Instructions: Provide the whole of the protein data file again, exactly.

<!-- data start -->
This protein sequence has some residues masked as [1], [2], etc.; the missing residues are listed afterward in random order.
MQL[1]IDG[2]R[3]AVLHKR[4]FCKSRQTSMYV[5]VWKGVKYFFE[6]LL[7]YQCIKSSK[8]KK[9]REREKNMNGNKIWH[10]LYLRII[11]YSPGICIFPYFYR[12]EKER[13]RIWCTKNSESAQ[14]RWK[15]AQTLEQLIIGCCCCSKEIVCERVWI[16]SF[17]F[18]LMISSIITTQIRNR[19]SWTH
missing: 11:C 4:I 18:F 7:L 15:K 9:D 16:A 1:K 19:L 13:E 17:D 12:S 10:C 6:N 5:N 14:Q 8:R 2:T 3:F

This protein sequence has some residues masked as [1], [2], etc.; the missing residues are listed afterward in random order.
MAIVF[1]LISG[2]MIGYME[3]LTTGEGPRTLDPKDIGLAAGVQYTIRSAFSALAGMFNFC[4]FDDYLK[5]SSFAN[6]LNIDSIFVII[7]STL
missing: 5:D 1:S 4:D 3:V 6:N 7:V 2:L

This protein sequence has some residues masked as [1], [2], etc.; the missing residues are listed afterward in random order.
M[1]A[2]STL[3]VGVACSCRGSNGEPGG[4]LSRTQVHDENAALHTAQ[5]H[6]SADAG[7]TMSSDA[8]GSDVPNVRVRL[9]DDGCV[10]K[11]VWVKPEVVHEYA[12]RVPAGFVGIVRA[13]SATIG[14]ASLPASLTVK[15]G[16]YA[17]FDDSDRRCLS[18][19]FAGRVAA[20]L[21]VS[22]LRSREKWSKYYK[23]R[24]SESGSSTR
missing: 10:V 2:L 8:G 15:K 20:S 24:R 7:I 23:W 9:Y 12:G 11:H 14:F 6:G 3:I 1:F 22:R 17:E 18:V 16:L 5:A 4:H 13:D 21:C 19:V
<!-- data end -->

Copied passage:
This protein sequence has some residues masked as [1], [2], etc.; the missing residues are listed afterward in random order.
MQL[1]IDG[2]R[3]AVLHKR[4]FCKSRQTSMYV[5]VWKGVKYFFE[6]LL[7]YQCIKSSK[8]KK[9]REREKNMNGNKIWH[10]LYLRII[11]YSPGICIFPYFYR[12]EKER[13]RIWCTKNSESAQ[14]RWK[15]AQTLEQLIIGCCCCSKEIVCERVWI[16]SF[17]F[18]LMISSIITTQIRNR[19]SWTH
missing: 11:C 4:I 18:F 7:L 15:K 9:D 16:A 1:K 19:L 13:E 17:D 12:S 10:C 6:N 5:N 14:Q 8:R 2:T 3:F

This protein sequence has some residues masked as [1], [2], etc.; the missing residues are listed afterward in random order.
MAIVF[1]LISG[2]MIGYME[3]LTTGEGPRTLDPKDIGLAAGVQYTIRSAFSALAGMFNFC[4]FDDYLK[5]SSFAN[6]LNIDSIFVII[7]STL
missing: 5:D 1:S 4:D 3:V 6:N 7:V 2:L

This protein sequence has some residues masked as [1], [2], etc.; the missing residues are listed afterward in random order.
M[1]A[2]STL[3]VGVACSCRGSNGEPGG[4]LSRTQVHDENAALHTAQ[5]H[6]SADAG[7]TMSSDA[8]GSDVPNVRVRL[9]DDGCV[10]K[11]VWVKPEVVHEYA[12]RVPAGFVGIVRA[13]SATIG[14]ASLPASLTVK[15]G[16]YA[17]FDDSDRRCLS[18][19]FAGRVAA[20]L[21]VS[22]LRSREKWSKYYK[23]R[24]SESGSSTR
missing: 10:V 2:L 8:G 15:K 20:S 24:R 7:I 23:W 9:Y 12:G 11:H 14:F 6:G 3:I 1:F 22:R 17:E 18:V 16:L 5:A 4:H 13:D 21:C 19:V